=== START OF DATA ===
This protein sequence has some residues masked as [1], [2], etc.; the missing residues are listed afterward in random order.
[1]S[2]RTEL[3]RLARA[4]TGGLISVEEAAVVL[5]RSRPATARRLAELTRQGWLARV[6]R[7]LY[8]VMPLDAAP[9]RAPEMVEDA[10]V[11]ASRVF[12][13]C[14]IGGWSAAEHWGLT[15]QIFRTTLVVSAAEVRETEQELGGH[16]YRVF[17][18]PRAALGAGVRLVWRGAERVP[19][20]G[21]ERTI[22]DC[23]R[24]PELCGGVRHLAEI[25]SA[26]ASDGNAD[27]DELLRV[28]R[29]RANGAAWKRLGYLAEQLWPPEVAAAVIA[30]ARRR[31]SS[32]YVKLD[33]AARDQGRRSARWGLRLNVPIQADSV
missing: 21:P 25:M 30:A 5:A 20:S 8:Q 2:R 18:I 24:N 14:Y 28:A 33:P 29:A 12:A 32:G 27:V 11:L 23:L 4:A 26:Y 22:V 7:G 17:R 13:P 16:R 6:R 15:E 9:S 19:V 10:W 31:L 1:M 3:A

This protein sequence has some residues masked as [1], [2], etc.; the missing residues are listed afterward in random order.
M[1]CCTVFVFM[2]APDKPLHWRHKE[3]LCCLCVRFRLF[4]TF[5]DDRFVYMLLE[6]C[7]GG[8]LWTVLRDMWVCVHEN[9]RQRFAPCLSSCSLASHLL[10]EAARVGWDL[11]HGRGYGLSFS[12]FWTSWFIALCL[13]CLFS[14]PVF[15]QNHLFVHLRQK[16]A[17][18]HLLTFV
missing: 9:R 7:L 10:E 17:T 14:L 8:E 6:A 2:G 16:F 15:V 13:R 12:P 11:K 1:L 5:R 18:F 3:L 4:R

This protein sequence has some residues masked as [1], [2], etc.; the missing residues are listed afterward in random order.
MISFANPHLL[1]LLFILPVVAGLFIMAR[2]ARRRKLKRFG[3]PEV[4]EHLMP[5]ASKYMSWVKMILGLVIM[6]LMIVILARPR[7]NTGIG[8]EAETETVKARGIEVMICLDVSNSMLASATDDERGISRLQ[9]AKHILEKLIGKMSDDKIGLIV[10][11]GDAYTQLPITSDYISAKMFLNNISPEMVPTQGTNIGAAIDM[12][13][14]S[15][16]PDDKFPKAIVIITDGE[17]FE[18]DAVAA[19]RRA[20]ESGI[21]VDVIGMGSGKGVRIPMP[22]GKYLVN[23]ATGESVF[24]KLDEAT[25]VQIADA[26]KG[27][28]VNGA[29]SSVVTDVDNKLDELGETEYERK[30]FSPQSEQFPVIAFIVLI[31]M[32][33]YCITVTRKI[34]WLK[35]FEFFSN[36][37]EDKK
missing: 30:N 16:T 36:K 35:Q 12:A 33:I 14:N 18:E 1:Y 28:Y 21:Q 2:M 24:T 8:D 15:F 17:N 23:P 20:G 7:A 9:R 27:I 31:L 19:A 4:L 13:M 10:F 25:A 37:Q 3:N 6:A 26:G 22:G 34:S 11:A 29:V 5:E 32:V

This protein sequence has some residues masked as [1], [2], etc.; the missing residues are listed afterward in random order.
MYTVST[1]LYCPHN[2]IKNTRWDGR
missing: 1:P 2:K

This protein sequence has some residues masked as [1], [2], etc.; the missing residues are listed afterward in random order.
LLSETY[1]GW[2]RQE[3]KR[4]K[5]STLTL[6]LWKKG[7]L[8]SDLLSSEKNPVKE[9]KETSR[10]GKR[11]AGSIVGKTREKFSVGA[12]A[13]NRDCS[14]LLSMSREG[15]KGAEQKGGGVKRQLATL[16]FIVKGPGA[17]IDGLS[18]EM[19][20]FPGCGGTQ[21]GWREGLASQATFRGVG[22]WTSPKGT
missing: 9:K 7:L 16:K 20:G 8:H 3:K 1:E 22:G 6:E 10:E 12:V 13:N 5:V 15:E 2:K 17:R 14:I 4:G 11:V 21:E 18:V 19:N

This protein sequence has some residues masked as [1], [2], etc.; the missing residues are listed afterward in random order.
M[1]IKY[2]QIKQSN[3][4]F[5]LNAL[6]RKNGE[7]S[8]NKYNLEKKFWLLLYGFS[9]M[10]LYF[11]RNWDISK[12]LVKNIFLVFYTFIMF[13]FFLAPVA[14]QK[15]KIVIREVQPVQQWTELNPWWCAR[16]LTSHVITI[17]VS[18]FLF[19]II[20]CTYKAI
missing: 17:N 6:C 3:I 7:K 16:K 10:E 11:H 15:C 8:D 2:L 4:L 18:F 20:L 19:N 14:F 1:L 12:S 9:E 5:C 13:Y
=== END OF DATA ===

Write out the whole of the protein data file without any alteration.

This protein sequence has some residues masked as [1], [2], etc.; the missing residues are listed afterward in random order.
[1]S[2]RTEL[3]RLARA[4]TGGLISVEEAAVVL[5]RSRPATARRLAELTRQGWLARV[6]R[7]LY[8]VMPLDAAP[9]RAPEMVEDA[10]V[11]ASRVF[12][13]C[14]IGGWSAAEHWGLT[15]QIFRTTLVVSAAEVRETEQELGGH[16]YRVF[17][18]PRAALGAGVRLVWRGAERVP[19][20]G[21]ERTI[22]DC[23]R[24]PELCGGVRHLAEI[25]SA[26]ASDGNAD[27]DELLRV[28]R[29]RANGAAWKRLGYLAEQLWPPEVAAAVIA[30]ARRR[31]SS[32]YVKLD[33]AARDQGRRSARWGLRLNVPIQADSV
missing: 21:P 25:M 30:A 5:A 20:S 8:Q 2:R 18:I 24:N 14:Y 28:A 33:P 29:A 12:A 32:G 27:V 11:L 23:L 4:A 26:Y 22:V 7:G 17:R 13:P 16:R 6:R 15:E 9:S 19:V 10:W 31:L 1:M 3:A

This protein sequence has some residues masked as [1], [2], etc.; the missing residues are listed afterward in random order.
M[1]CCTVFVFM[2]APDKPLHWRHKE[3]LCCLCVRFRLF[4]TF[5]DDRFVYMLLE[6]C[7]GG[8]LWTVLRDMWVCVHEN[9]RQRFAPCLSSCSLASHLL[10]EAARVGWDL[11]HGRGYGLSFS[12]FWTSWFIALCL[13]CLFS[14]PVF[15]QNHLFVHLRQK[16]A[17][18]HLLTFV
missing: 9:R 7:L 10:E 17:T 14:L 8:E 6:A 2:G 16:F 15:V 13:R 12:P 11:K 1:L 5:R 18:F 3:L 4:R

This protein sequence has some residues masked as [1], [2], etc.; the missing residues are listed afterward in random order.
MISFANPHLL[1]LLFILPVVAGLFIMAR[2]ARRRKLKRFG[3]PEV[4]EHLMP[5]ASKYMSWVKMILGLVIM[6]LMIVILARPR[7]NTGIG[8]EAETETVKARGIEVMICLDVSNSMLASATDDERGISRLQ[9]AKHILEKLIGKMSDDKIGLIV[10][11]GDAYTQLPITSDYISAKMFLNNISPEMVPTQGTNIGAAIDM[12][13][14]S[15][16]PDDKFPKAIVIITDGE[17]FE[18]DAVAA[19]RRA[20]ESGI[21]VDVIGMGSGKGVRIPMP[22]GKYLVN[23]ATGESVF[24]KLDEAT[25]VQIADA[26]KG[27][28]VNGA[29]SSVVTDVDNKLDELGETEYERK[30]FSPQSEQFPVIAFIVLI[31]M[32][33]YCITVTRKI[34]WLK[35]FEFFSN[36][37]EDKK
missing: 30:N 16:T 36:K 35:Q 12:A 33:I 14:N 18:E 1:Y 28:Y 21:Q 2:M 24:T 8:D 15:F 17:N 23:P 20:G 7:A 9:R 27:I 31:L 19:A 4:L 13:M 10:F 25:A 37:Q 3:N 6:A 26:G 22:G 34:S 11:A 29:V 5:E 32:V

This protein sequence has some residues masked as [1], [2], etc.; the missing residues are listed afterward in random order.
MYTVST[1]LYCPHN[2]IKNTRWDGR
missing: 1:P 2:K

This protein sequence has some residues masked as [1], [2], etc.; the missing residues are listed afterward in random order.
LLSETY[1]GW[2]RQE[3]KR[4]K[5]STLTL[6]LWKKG[7]L[8]SDLLSSEKNPVKE[9]KETSR[10]GKR[11]AGSIVGKTREKFSVGA[12]A[13]NRDCS[14]LLSMSREG[15]KGAEQKGGGVKRQLATL[16]FIVKGPGA[17]IDGLS[18]EM[19][20]FPGCGGTQ[21]GWREGLASQATFRGVG[22]WTSPKGT
missing: 9:K 7:L 16:K 20:G 8:H 3:K 1:E 22:G 6:E 10:E 12:V 13:N 5:V 15:E 2:K 17:R 14:I 4:G 11:V 21:E 18:V 19:N

This protein sequence has some residues masked as [1], [2], etc.; the missing residues are listed afterward in random order.
M[1]IKY[2]QIKQSN[3][4]F[5]LNAL[6]RKNGE[7]S[8]NKYNLEKKFWLLLYGFS[9]M[10]LYF[11]RNWDISK[12]LVKNIFLVFYTFIMF[13]FFLAPVA[14]QK[15]KIVIREVQPVQQWTELNPWWCAR[16]LTSHVITI[17]VS[18]FLF[19]II[20]CTYKAI
missing: 17:N 6:C 3:I 7:K 16:K 10:E 11:H 15:C 8:D 2:L 4:L 18:F 20:L 19:N 14:F 1:L 12:S 9:E 5:C 13:Y